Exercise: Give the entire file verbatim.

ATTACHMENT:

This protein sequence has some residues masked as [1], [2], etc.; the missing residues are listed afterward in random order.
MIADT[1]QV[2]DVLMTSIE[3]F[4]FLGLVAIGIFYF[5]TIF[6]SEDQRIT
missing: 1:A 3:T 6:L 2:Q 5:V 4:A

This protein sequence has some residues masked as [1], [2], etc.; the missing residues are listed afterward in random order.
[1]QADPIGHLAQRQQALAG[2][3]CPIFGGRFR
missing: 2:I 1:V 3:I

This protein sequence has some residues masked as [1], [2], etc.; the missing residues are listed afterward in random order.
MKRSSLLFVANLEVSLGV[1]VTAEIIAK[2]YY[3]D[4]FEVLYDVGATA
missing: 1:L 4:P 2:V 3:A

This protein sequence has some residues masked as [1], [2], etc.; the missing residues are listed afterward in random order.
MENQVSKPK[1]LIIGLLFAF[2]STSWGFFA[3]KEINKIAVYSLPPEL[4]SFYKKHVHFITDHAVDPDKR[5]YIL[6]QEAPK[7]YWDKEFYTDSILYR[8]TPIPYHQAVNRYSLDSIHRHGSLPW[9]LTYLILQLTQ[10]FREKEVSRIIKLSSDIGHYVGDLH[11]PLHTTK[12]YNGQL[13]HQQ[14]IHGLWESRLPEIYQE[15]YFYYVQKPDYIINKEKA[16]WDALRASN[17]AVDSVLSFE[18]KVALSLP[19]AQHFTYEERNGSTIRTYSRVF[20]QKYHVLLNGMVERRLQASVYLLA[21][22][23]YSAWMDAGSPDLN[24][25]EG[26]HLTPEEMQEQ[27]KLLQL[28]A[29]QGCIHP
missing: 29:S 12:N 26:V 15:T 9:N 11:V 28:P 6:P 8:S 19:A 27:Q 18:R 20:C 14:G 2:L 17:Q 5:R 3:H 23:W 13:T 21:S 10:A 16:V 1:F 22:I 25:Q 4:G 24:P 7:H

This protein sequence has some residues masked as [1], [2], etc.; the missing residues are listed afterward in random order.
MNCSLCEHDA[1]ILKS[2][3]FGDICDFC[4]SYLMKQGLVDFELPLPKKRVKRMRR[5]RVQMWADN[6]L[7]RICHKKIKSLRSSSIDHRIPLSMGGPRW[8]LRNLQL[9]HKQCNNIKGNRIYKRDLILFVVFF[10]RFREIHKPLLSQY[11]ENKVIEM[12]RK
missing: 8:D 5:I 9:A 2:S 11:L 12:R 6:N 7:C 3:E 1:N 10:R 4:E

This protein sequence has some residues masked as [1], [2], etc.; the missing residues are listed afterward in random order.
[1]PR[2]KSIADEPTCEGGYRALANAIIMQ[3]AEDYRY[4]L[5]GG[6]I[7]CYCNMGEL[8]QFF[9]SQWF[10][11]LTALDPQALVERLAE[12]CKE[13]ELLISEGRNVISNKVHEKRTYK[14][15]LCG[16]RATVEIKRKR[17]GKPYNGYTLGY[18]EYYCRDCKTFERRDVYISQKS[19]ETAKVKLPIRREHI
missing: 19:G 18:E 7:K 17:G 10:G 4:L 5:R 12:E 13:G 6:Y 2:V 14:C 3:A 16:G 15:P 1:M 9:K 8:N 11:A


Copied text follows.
This protein sequence has some residues masked as [1], [2], etc.; the missing residues are listed afterward in random order.
MIADT[1]QV[2]DVLMTSIE[3]F[4]FLGLVAIGIFYF[5]TIF[6]SEDQRIT
missing: 1:A 3:T 6:L 2:Q 5:V 4:A

This protein sequence has some residues masked as [1], [2], etc.; the missing residues are listed afterward in random order.
[1]QADPIGHLAQRQQALAG[2][3]CPIFGGRFR
missing: 2:I 1:V 3:I

This protein sequence has some residues masked as [1], [2], etc.; the missing residues are listed afterward in random order.
MKRSSLLFVANLEVSLGV[1]VTAEIIAK[2]YY[3]D[4]FEVLYDVGATA
missing: 1:L 4:P 2:V 3:A

This protein sequence has some residues masked as [1], [2], etc.; the missing residues are listed afterward in random order.
MENQVSKPK[1]LIIGLLFAF[2]STSWGFFA[3]KEINKIAVYSLPPEL[4]SFYKKHVHFITDHAVDPDKR[5]YIL[6]QEAPK[7]YWDKEFYTDSILYR[8]TPIPYHQAVNRYSLDSIHRHGSLPW[9]LTYLILQLTQ[10]FREKEVSRIIKLSSDIGHYVGDLH[11]PLHTTK[12]YNGQL[13]HQQ[14]IHGLWESRLPEIYQE[15]YFYYVQKPDYIINKEKA[16]WDALRASN[17]AVDSVLSFE[18]KVALSLP[19]AQHFTYEERNGSTIRTYSRVF[20]QKYHVLLNGMVERRLQASVYLLA[21][22][23]YSAWMDAGSPDLN[24][25]EG[26]HLTPEEMQEQ[27]KLLQL[28]A[29]QGCIHP
missing: 29:S 12:N 26:V 15:T 9:N 11:V 28:P 6:P 8:S 19:A 27:Q 18:R 20:C 14:G 2:L 17:Q 5:R 3:H 23:W 13:T 21:S 10:A 16:V 1:F 22:I 25:Q 4:G 24:P 7:H

This protein sequence has some residues masked as [1], [2], etc.; the missing residues are listed afterward in random order.
MNCSLCEHDA[1]ILKS[2][3]FGDICDFC[4]SYLMKQGLVDFELPLPKKRVKRMRR[5]RVQMWADN[6]L[7]RICHKKIKSLRSSSIDHRIPLSMGGPRW[8]LRNLQL[9]HKQCNNIKGNRIYKRDLILFVVFF[10]RFREIHKPLLSQY[11]ENKVIEM[12]RK
missing: 8:D 5:I 9:A 2:S 11:L 12:R 6:N 7:C 3:E 1:N 10:R 4:E

This protein sequence has some residues masked as [1], [2], etc.; the missing residues are listed afterward in random order.
[1]PR[2]KSIADEPTCEGGYRALANAIIMQ[3]AEDYRY[4]L[5]GG[6]I[7]CYCNMGEL[8]QFF[9]SQWF[10][11]LTALDPQALVERLAE[12]CKE[13]ELLISEGRNVISNKVHEKRTYK[14][15]LCG[16]RATVEIKRKR[17]GKPYNGYTLGY[18]EYYCRDCKTFERRDVYISQKS[19]ETAKVKLPIRREHI
missing: 19:G 18:E 7:K 17:G 10:G 4:L 5:R 12:E 13:G 6:Y 2:V 14:C 3:A 16:G 15:P 1:M 9:K 8:N 11:A